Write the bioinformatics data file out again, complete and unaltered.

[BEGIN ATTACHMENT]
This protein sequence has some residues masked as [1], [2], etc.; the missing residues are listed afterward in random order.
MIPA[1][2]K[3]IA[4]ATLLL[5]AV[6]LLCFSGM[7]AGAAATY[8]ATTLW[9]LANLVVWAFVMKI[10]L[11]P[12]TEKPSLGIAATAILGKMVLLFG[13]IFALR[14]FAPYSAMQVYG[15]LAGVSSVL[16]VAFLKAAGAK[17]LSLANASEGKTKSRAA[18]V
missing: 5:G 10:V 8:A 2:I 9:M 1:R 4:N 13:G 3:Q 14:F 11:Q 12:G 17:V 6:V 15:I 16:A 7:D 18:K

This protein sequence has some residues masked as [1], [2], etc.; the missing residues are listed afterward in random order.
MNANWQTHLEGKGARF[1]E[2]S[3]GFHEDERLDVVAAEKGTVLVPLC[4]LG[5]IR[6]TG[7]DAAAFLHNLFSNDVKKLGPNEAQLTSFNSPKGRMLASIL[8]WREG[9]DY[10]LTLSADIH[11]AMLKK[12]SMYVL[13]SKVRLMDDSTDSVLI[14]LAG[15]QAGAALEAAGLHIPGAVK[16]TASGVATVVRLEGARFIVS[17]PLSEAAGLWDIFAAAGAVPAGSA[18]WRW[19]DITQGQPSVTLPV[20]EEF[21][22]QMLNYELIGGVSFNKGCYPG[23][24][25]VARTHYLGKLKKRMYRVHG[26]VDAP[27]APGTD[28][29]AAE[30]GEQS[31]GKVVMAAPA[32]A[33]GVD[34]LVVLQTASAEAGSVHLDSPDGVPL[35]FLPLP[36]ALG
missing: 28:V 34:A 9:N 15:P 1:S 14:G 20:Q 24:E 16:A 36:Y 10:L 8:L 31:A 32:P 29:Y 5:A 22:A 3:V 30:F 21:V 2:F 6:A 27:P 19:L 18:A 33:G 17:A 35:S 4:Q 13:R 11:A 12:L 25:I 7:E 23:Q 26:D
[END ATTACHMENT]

This protein sequence has some residues masked as [1], [2], etc.; the missing residues are listed afterward in random order.
MIPA[1][2]K[3]IA[4]ATLLL[5]AV[6]LLCFSGM[7]AGAAATY[8]ATTLW[9]LANLVVWAFVMKI[10]L[11]P[12]TEKPSLGIAATAILGKMVLLFG[13]IFALR[14]FAPYSAMQVYG[15]LAGVSSVL[16]VAFLKAAGAK[17]LSLANASEGKTKSRAA[18]V
missing: 5:G 10:V 8:A 2:I 9:M 1:R 4:N 13:G 3:Q 14:F 11:Q 12:G 17:V 6:V 15:I 16:A 7:D 18:K

This protein sequence has some residues masked as [1], [2], etc.; the missing residues are listed afterward in random order.
MNANWQTHLEGKGARF[1]E[2]S[3]GFHEDERLDVVAAEKGTVLVPLC[4]LG[5]IR[6]TG[7]DAAAFLHNLFSNDVKKLGPNEAQLTSFNSPKGRMLASIL[8]WREG[9]DY[10]LTLSADIH[11]AMLKK[12]SMYVL[13]SKVRLMDDSTDSVLI[14]LAG[15]QAGAALEAAGLHIPGAVK[16]TASGVATVVRLEGARFIVS[17]PLSEAAGLWDIFAAAGAVPAGSA[18]WRW[19]DITQGQPSVTLPV[20]EEF[21][22]QMLNYELIGGVSFNKGCYPG[23][24][25]VARTHYLGKLKKRMYRVHG[26]VDAP[27]APGTD[28][29]AAE[30]GEQS[31]GKVVMAAPA[32]A[33]GVD[34]LVVLQTASAEAGSVHLDSPDGVPL[35]FLPLP[36]ALG
missing: 28:V 34:A 9:N 15:P 1:S 14:G 20:Q 24:E 16:A 36:Y 10:L 8:L 31:A 32:P 29:Y 5:A 22:A 3:V 30:F 21:V 2:F 6:A 27:P 19:L 18:A 33:G 17:A 35:S 4:Q 13:R 11:A 12:L 25:I 7:E 23:Q 26:D